Thruxton History


Like many race circuits Thruxton was originally a wartime airfield. Commissioned in 1941 the airfield was host to both the RAF and USAF and played a major part in the D-Day landings as a base for troop carrying aircraft and gliders. Declared surplus to requirements in 1946, motorsport started in 1950 with motor bikes on a track comprising both the runways and perimeter roads.

Cars joined the bikes in 1952 for only one year as the deteriorating wartime tarmac was breaking up badly. Amazingly, bikes continued racing until 1965, but by then plans were under way to redevelop the site and motor racing returned on a new track in 1968. The new layout ignored the old runways and followed the lines of the perimeter road with the inclusion of the chicane and further round the track three tight corners in succession: Campbell, Cobb and Segrave, commonly referred to as the Complex.

Even with these tight corners Thruxton is the fastest race circuit in the UK, with Formula Renaults averaging well over 100mph in race conditions. Thruxton soon gained a reputation as a real drivers circuit with its seemingly never ending high speed corners around the back of the track where success required total commitment.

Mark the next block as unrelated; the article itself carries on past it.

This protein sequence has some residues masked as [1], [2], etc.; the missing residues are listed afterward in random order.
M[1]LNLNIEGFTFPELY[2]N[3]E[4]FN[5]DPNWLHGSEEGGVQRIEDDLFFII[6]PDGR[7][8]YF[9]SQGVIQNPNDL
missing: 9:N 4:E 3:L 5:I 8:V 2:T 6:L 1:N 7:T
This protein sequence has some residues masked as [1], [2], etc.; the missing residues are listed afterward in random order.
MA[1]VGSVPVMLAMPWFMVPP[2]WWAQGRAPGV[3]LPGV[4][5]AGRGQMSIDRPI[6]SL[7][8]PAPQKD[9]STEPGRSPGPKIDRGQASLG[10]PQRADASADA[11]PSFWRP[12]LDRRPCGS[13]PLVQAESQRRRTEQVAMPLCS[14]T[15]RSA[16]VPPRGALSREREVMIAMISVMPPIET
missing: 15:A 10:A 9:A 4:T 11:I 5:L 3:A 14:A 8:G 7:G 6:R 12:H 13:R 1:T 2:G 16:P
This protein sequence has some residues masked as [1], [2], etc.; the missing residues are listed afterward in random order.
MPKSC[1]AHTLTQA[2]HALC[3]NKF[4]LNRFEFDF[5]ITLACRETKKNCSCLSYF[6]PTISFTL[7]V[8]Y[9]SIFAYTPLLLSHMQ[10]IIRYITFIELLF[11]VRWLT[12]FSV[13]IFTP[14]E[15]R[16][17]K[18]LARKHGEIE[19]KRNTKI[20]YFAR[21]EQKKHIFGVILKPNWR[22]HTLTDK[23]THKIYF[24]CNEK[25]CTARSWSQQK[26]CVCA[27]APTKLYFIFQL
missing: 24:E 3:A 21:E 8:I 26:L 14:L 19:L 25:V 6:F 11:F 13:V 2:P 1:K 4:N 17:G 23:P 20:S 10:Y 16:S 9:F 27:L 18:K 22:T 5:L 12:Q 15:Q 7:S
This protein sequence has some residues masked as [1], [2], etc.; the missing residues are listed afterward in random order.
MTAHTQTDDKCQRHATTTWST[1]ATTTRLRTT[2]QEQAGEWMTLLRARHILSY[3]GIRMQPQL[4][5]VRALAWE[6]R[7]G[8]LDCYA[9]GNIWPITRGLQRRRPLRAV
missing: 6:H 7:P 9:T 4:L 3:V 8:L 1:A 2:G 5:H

Thruxton's fame grew from the Easter Monday Formula 2 meetings where Formula 1 drivers of the day battled with up and coming talent. Household names like Graham Hill, Jackie Stewart and Jochen Rindt all thrilled the crowds in the early races. Since then Thruxton has seen all our recent Formula 1 drivers race regularly at the track at some time in their career.

In 1993 Damon Hill, Formula 1 World Champion, drove a demonstration run in the Williams FW15C, recording an incredible 57.6 second lap of the 2.4 mile circuit, an average speed of 147.25mph.

It is now the high speed rounds of the British Touring car championship and Superbikes that regularly bring in capacity crowds. If you follow these series you may have seen Thruxton on the television or even lapped the circuit on the Playstation Touring Car game, but as always there is nothing like doing it for real.